Here comes the big one! I’ve been saving money for this little adventure, so I hope to be Tweeting from the floor about my experiences, follow me and enjoy the ride. If you’re in the area, come along and let’s discover some treasure together!

12th-14th – Ballarat Antique Fair, Wendouree Badminton Centre, Wendouree, VIC

Saturday July 10th is the Ballarat Collectables Fair (not that it’s not the Antique fair, if it was, I would suggest you wear body armour to avoid being punched by old women). There shall be china, silver, swap cards, linen, glass, toys, stamps, coins, medals, antique prints and Lord H.

So get ready! It’s at the Ballarat Show Grounds, Creswick ROad (Midland Highway), Wendouree from 9am to 3pm.

Finding decent mourning jewellery in Australia is becoming quite difficult and when one does find a nice piece, it’s usually got a few more zero’s on the end than a knowledgeable collector would like to reconcile with.

That was one of the unfortunate truths to the Ballarat Antique Fair, while there were some lovely things, I don’t mind taking the leap for something that I would be in love with, but logic and common sense remind me that I can find the same thing on eBay for a fraction of the price (sorry, dealers).

However, this bracelet stood out as one of the finer pieces of the show. I was on the lookout for brooches and rings (as usual), but what I found was what I had mostly seen last year, but with some generous mark-ups. Hailing from a Tasmanian antique dealer (quite a nice chap), I did a lap of the fair (see the other Ballarat post for that adventure) and purchased this before leaving.

This bracelet is a single weave, table-worked, four level hair bracelet. The clasp is gold and the interior is palatte-worked hair on milk-glass with wheat sheaf motifs in gold surrounding the interior hair.

As for its age, 1850-60 would be in the ballpark for this sort of piece, though similar examples exist in catalogues through to 1870. It’s in reasonably good condition for its age, the hair is still rather supple, though the milk-glass has some movement to it. No, I won’t be wearing it, I’ll simply treat it with all the love of my others. It’s unsigned, as well, with no dedication to a loved one.

All in all, I don’t recall another piece at the fair to set me on fire quite like this one, so in the end, it was a successful day!

Ballarat Antique FairThe Ballarat Antique fair is now over and those lucky enough to attend were presented with some wonderful wares of sellers from across Australia. What are my memories of this event?

Well, let’s just say I have the bruises to last a lifetime. Read on for a breakdown of the event….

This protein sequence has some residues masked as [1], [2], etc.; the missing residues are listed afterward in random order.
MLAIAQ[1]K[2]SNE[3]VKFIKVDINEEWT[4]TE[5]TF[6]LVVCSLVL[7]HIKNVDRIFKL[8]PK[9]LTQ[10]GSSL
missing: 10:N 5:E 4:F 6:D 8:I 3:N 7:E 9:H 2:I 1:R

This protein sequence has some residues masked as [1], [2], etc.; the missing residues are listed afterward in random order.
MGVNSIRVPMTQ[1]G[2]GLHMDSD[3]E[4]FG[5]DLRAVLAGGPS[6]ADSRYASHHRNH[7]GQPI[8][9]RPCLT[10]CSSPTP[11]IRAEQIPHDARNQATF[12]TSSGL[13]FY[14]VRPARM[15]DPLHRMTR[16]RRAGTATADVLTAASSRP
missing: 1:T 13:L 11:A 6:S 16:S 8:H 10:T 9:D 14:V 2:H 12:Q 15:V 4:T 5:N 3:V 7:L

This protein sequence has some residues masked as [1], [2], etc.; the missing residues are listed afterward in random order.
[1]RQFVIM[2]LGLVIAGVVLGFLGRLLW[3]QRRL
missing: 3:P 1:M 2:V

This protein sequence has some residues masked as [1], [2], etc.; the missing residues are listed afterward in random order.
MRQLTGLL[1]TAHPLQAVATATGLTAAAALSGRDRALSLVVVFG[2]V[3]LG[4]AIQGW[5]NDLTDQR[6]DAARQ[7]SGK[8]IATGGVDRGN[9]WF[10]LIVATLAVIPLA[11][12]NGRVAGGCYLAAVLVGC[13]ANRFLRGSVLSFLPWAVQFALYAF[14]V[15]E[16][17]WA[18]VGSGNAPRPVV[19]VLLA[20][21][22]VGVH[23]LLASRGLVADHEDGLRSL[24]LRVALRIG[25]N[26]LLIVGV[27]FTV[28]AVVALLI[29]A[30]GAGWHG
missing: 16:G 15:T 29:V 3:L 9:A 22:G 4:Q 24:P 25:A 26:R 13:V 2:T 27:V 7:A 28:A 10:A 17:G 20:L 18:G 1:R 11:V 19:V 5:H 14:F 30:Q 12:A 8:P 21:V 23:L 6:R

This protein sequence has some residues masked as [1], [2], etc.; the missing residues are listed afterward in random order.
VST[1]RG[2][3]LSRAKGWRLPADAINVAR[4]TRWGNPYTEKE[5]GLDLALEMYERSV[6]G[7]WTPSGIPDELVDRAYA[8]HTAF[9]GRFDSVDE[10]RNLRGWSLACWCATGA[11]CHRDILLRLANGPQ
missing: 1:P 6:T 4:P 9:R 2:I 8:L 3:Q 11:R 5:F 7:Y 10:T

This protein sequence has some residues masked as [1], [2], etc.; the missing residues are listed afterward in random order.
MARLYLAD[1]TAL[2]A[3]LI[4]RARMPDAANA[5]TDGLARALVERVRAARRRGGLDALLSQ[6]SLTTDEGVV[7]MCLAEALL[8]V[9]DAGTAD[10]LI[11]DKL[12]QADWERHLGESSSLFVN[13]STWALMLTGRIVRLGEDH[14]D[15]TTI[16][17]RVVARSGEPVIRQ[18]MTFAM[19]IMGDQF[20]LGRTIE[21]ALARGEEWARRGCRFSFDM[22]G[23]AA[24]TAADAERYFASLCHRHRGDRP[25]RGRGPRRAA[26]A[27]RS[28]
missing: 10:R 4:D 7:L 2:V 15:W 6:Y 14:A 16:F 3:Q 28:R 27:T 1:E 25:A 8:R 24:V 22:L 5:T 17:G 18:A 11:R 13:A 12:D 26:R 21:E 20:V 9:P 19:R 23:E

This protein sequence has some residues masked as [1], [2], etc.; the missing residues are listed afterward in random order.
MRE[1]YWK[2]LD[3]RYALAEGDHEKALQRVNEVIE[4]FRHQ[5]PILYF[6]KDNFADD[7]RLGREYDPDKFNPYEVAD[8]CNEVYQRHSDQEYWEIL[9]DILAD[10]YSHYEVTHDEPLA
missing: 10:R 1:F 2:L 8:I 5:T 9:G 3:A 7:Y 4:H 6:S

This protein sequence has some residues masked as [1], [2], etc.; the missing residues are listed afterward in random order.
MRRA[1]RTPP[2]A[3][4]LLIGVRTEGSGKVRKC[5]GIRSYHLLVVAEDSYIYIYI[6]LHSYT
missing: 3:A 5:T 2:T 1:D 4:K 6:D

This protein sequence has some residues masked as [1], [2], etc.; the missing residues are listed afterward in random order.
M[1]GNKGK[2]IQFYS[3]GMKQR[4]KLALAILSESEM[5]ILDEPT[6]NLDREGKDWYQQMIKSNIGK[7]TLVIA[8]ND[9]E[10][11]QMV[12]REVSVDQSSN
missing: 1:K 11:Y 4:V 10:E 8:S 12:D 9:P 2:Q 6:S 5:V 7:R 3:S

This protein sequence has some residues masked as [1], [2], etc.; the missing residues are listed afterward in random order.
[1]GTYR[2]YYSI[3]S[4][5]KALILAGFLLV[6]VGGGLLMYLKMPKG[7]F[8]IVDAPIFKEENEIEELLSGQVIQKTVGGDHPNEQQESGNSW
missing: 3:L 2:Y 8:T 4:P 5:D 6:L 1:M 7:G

Read the rest of this entry »

Ballarat Antique Fair

March 6, 2010

Ballarat Antique FairAre you at the Ballarat Antique Fair yet? I am and you’re missing out on a marvellous lecture by yours truly to anyone who cares to listen! What will become of it? Look forward to a future post!

On the 6th, 7th and 8th of March of 2010 is the last big antique fair in Ballarat, Australia. No, it’s not the last one that will occur, but it is the largest one left.

Oh Melbourne, what happened? Park Lane Antique Centre used to hold one of the largest antique fairs at the Caulfield Racecourse and the turn-out was always large, the vendors were plentiful, friendly and came from all over Australia. Much of my money took flight at that fair.

There was the Camberwell Antique Fair, which is on again / off again and that was always when the year was winding down from fair season. Not the biggest or the best, but it was the nice refresher to a good season of antique hunting.

Multiple fairs dotted the state with lots of passion from everyone attending. But all of a sudden, it stopped.

Many of the big fairs have migrated north and still maintain a healthy flow of patronage, but here, the last few moved from the city to regional centres. After talking with many of the dealers, it seems that many are winding down and don’t want to participate like  they used to. Others say that Melbourne has a good many visitors who treat it like a museum. The common calls of ‘I used to own something like this’ or ‘they want $100 for a glass? I can get that at Ikea for $2’ do break the heart of the dealer and the serious collector, but I do miss the old days.

By 2000, Park Lane and other antique centres on High Street Malvern started to either cease or change their positioning from antique centres to homewares stores. Malvern Antique Centre, Camberwell Antique Market and the Tyabb are are still going strong, but the life of the big antique centre is swiftly becoming an antique itself. It’s not all doom and gloom though, as you’ll find in another post!

Everyone, go to Ballarat this weekend and have fun!

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